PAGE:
Inshore: At Sebastian Inlet State Park, the north jetty is fully open to anglers again after staff repaired damage from Hurricane Nicole. Snook is the primary catch on the north jetty and south jetty right now. Any kind of live bait is catching them during the peak of both incoming and outgoing tides. Other catches include redfish, Spanish mackerel and jacks. In Vero Beach, there have been some spotted seatrout taking jerk baits.

Freshwater: The bass have been bedding out at Headwaters Lake. Use lipless crank baits and stick worms to get reaction bites from fish coming off the beds as the full moon begins waning the next few days. Anglers are warned to heed hespanlth depspanrtment cspanutions from Blue Cypress Lspanke after an algae bloom was found last week.

St. Lucie County

Offshore: Snapper fishing has been excellent for anglers. Mangrove, mutton and lane snappers have been caught by anglers fishing Bethel Shoal with dead sardines. Some cobia have been caught, too. Permit are taking crabs off Hutchinson Island. Watch out for spinner sharks and blacktip sharks in the same spots.

Inshore: There has been good snook fishing in the area. Fish the mangrove points, docks and spoil islands throughout the region. Topwater plugs are a good way to find snook and spotted seatrout in shallow water early in the morning. Tripletail an be caught around trap buoys or channel markers on live shrimp.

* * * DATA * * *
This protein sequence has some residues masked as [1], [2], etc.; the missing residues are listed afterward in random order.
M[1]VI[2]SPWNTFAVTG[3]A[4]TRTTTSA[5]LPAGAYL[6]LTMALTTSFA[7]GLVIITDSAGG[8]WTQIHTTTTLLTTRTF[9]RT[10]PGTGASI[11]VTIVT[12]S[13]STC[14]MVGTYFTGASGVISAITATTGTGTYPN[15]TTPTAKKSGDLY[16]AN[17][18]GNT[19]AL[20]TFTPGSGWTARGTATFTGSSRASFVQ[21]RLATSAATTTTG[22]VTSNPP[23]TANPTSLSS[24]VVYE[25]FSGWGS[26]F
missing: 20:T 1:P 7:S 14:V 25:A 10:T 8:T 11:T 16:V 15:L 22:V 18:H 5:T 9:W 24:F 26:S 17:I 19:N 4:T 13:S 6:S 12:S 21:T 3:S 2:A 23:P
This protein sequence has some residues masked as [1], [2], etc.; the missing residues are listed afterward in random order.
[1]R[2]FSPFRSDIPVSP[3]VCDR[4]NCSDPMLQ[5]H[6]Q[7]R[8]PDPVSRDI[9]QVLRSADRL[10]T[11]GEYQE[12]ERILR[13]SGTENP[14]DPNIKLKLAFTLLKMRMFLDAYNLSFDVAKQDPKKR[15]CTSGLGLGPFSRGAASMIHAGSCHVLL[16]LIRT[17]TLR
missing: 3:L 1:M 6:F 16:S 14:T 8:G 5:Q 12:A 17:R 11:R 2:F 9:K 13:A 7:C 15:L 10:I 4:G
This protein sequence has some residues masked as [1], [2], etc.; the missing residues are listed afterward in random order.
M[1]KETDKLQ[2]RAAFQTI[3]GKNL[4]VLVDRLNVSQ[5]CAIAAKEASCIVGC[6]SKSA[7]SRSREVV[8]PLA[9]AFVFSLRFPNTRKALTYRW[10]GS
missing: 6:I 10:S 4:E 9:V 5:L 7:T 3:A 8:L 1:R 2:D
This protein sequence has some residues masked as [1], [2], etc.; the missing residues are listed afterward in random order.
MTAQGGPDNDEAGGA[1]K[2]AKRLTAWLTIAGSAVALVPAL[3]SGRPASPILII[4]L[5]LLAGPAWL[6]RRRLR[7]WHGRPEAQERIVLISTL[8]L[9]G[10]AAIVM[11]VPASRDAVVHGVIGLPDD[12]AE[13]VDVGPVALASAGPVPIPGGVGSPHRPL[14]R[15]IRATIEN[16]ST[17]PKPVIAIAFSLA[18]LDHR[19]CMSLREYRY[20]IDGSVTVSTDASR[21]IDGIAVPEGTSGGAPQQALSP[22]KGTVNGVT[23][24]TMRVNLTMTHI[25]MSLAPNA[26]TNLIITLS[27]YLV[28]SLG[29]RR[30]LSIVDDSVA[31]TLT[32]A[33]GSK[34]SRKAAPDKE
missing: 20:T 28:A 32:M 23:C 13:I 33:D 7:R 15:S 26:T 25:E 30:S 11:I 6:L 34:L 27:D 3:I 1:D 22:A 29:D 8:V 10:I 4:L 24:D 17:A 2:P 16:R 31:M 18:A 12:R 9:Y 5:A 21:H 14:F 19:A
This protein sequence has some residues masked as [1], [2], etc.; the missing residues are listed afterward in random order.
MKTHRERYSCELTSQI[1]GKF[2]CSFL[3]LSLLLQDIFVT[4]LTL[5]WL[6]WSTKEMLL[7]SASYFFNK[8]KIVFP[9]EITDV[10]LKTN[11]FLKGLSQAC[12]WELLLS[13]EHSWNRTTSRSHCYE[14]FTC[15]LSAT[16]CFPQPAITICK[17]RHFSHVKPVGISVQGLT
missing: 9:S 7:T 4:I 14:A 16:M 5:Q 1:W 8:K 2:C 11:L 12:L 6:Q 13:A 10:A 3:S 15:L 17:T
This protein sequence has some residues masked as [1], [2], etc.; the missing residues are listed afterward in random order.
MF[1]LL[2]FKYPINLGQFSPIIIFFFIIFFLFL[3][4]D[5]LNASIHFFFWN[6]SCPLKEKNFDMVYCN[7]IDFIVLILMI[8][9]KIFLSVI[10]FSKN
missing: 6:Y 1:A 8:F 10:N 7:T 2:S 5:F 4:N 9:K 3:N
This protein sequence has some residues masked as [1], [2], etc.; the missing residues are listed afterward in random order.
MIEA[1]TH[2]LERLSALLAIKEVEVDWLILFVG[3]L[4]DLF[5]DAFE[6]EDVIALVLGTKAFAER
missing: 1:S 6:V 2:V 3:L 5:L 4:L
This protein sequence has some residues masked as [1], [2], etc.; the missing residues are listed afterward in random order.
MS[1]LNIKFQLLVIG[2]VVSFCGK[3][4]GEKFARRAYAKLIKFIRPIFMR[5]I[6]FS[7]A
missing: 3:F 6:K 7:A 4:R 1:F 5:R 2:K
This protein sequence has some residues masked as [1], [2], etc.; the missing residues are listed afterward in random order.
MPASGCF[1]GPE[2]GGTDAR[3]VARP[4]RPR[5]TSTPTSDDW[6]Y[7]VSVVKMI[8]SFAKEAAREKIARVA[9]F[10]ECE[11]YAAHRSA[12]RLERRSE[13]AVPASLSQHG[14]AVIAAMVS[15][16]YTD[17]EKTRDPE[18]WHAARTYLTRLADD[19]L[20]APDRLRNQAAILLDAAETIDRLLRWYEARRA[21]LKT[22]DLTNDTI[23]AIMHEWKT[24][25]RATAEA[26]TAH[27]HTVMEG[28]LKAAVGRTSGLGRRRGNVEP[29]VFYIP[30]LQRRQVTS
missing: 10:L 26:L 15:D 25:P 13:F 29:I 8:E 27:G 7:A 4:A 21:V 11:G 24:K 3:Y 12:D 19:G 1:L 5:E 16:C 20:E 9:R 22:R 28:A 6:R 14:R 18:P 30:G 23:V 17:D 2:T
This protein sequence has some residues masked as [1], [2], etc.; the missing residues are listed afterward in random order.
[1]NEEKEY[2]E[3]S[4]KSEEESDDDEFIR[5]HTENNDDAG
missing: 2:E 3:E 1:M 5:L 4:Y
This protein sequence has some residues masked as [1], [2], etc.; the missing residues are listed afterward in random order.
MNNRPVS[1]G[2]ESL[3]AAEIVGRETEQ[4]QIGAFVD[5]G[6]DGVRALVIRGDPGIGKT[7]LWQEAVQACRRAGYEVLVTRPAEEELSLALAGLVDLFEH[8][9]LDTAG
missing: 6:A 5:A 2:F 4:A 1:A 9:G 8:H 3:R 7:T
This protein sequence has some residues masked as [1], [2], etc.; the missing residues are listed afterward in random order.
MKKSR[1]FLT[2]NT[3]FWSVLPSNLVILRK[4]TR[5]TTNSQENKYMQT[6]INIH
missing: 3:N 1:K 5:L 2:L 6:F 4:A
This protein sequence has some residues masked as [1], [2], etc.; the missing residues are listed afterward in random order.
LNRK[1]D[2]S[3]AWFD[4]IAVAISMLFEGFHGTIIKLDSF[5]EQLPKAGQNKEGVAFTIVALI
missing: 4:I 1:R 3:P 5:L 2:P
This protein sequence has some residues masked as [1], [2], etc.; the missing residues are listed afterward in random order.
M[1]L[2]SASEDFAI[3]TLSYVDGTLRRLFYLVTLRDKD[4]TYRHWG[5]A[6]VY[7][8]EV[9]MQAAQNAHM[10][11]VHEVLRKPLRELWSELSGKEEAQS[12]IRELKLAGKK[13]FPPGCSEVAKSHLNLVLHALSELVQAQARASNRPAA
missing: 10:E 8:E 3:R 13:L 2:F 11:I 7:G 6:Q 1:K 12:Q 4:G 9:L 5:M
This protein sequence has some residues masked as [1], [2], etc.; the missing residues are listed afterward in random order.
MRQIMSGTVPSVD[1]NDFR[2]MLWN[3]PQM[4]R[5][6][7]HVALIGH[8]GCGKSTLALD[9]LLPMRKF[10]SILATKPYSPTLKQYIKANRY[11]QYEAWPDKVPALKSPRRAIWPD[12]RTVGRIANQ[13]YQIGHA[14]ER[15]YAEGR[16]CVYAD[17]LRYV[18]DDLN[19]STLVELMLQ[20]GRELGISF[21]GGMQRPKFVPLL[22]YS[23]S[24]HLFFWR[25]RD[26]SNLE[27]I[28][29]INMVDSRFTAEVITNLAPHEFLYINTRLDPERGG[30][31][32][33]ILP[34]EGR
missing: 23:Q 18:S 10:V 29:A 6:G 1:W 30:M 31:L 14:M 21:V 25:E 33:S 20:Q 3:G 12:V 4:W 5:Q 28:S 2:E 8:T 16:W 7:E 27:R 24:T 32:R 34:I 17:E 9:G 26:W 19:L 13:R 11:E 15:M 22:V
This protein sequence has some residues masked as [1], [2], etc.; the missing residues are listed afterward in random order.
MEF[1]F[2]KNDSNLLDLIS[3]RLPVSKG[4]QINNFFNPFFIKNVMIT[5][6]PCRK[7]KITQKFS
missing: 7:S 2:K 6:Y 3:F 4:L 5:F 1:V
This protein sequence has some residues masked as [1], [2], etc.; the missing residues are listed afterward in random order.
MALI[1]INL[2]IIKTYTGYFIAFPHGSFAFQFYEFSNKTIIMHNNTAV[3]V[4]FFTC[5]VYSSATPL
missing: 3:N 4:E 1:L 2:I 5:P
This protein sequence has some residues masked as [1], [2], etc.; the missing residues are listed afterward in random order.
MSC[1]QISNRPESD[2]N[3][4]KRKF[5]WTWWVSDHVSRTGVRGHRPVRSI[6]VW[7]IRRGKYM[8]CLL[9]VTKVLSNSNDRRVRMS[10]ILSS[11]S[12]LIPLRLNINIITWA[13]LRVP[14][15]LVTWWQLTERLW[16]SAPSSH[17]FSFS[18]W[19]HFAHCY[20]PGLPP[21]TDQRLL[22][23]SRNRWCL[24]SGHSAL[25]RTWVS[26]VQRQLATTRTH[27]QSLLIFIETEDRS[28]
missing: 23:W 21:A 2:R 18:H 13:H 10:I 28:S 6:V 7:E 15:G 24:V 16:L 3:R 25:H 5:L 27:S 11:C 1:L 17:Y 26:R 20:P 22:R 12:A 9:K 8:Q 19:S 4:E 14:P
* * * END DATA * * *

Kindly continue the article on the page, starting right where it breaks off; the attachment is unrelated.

Surf: Pompano are beginning their migration back north along area beaches. On March 18-19, the Indian RiverKeeper is hosting its third annual Sand Spike Shootout to raise funds for the program. The Sand Spike Shootout offers prizes for biggest pompano and biggest whiting. Entry fee is $50 per person. To register, go to Indispann Riverkeeper Sspannd Spike Shootout.

Martin County:

Offshore: Cobia have been the name of the game in this zone for a week. Safari I partyboat anglers out of Pirates Cove Resort and Marina have had shots at the brown bombers every couple of trips. Catches have included mutton snapper, mangrove snapper and cobia. Swordfish, mahi mahi and blackfin tuna have rounded out the offshore catches.

Inshore: There has been good snook fishing throughout the St. Lucie River and Indian River Lagoon. Live bait and large jigs are both working. Try using root beer colored D.O.A. Terror Eyz around the Roosevelt Bridges and Evans Crary Bridge. Drag it slowly on the bottom to make it look like a small crab and the snook can’t resist it. Other catches include sheepshead, tripletail and juvenile Goliath grouper, which must be released unharmed in Martin County waters.

Lake Okeechobee

With the full moon passing mid-week, look for the fish to be moving off the beds. Many will be close by but not on the beds so use lipless crank baits or spinnerbaits to find bass in the 3-4 pound range. Water levels are still about a foot above their mark a year ago, so there is plenty of habitat in the western zone within reach by boat.